Latest News: We've added 5 new bonuses to Submersion, our popular 60-day Subjective Reality deep dive course. These include the new Summary Guide, audio walkthroughs, walkthrough transcripts, Subjective Reality story videos, and the Subjective Reality Explorer's Guide. All Submersion explorers can access these bonuses in the Submersion portal now. See the related news post for details. Enjoy!
Skydiving last month was beautiful. It was easier than I expected.
On April 14, Rachelle and I went skydiving with Skydive Las Vegas, along with another local couple (who actually met at one of my workshops). As far as I know, this place only offers tandem jumps, so that’s what we did. This makes it easy since you’re strapped to an instructor who handles opening the chute and tells you what to do. The only real work is to get your body into the correct position as you exit the plane. Gravity takes care of the rest.
We picked a beautiful day to go. It was around room temperature on the ground, but higher up it’s a bit colder. It wasn’t cold enough to be a bother. The cold felt refreshing on the way down.
The whole experience went by quickly. From the time the plane took off until the time we were back on the ground was probably less than 30 minutes. I’d say the entire experience from when we arrived until when we left was about 2.5 hours. With driving time from my house, it was about 4 hours door to door — a nice way to spend a Monday morning.
Before jumping, we had to watch a short video explaining what to expect and the various risks involved, including the risk of going splat on the ground. Then we had to sign a liability waiver, the likes of which I’d never seen before, basically stating that no matter what hideously catastrophic outcome might possibly occur, we wouldn’t even dream of suing the place.
The plane ride up took about 20 minutes. In our group there were 7 jumpers and 7 instructors, so we had 14 people packed into the back of the plane. We all sat down straddling long wooden benches that ran from the front to the back of the plane, so then we could slide down the benches towards the exit door when it was our turn to jump. Rachelle was the first one from our group to jump. I was the last. That was due to the order in which our instructors put us on the plane.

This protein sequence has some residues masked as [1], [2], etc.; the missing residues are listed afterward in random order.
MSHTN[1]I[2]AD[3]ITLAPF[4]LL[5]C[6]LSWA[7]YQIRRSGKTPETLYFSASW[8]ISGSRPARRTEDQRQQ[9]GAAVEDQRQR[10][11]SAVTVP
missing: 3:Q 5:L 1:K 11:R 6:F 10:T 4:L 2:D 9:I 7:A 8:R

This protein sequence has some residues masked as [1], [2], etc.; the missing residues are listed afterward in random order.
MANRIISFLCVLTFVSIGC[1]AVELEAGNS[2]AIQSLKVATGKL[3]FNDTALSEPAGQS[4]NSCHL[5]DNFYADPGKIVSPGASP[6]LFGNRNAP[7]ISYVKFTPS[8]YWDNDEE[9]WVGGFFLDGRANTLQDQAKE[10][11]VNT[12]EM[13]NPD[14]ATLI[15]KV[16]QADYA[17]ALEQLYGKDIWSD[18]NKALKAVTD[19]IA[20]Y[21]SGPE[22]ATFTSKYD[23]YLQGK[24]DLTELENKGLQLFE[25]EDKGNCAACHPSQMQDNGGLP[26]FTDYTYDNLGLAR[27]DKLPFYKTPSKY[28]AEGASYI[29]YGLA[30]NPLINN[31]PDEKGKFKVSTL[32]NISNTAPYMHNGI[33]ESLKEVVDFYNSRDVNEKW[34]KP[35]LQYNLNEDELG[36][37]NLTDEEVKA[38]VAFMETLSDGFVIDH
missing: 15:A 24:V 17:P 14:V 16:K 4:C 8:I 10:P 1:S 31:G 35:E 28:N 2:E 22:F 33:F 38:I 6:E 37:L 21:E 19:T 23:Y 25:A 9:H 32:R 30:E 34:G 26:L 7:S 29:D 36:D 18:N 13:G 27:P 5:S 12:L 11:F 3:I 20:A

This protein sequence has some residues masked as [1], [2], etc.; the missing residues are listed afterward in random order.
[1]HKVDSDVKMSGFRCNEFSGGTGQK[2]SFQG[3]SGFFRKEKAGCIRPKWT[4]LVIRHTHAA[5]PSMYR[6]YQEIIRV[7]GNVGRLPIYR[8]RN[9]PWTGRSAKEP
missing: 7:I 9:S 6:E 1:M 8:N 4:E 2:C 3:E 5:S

It was loud on the plane, so we couldn’t engage in much conversation. When the door opened it was super windy — and a bit cold.
When it was my turn to jump, I basically just let my instructor lead and went with the flow. He seemed pretty happy and very non-suicidal, so I figured everything would go according to plan. It did.
I didn’t notice any stomach-drop feeling upon exiting the plane. It was a little disorienting at first as we spun around a bit, but soon we were facing the ground as planned. It felt more like having a powerful high-speed fan blowing at me than actually falling. Many roller coasters are more intense in terms of the physical sensations.
Imagine being strapped to the front of a car driving 120 mph (about 200 kph). That’s what it felt like — super windy!
Emotionally the experience was fun and exhilarating. Freefalling felt surprisingly peaceful and serene, albeit very windy. I enjoyed seeing the beautiful scenery on the way down, although it was a bit blurry since we were going so fast and I was also wearing goggles.
When the chute opened, I felt this feeling of heaviness as my body hung from the harness. The straps actually hurt my inner thighs a bit, especially as we turned.
Shortly after our chute opened, the instructor handed me the straps and gave me the opportunity to steer. That was kind of fun, but the harder I turned, the more painful it was with the straps pushing into my thighs. I would have enjoyed doing more of that if it wasn’t so physically uncomfortable.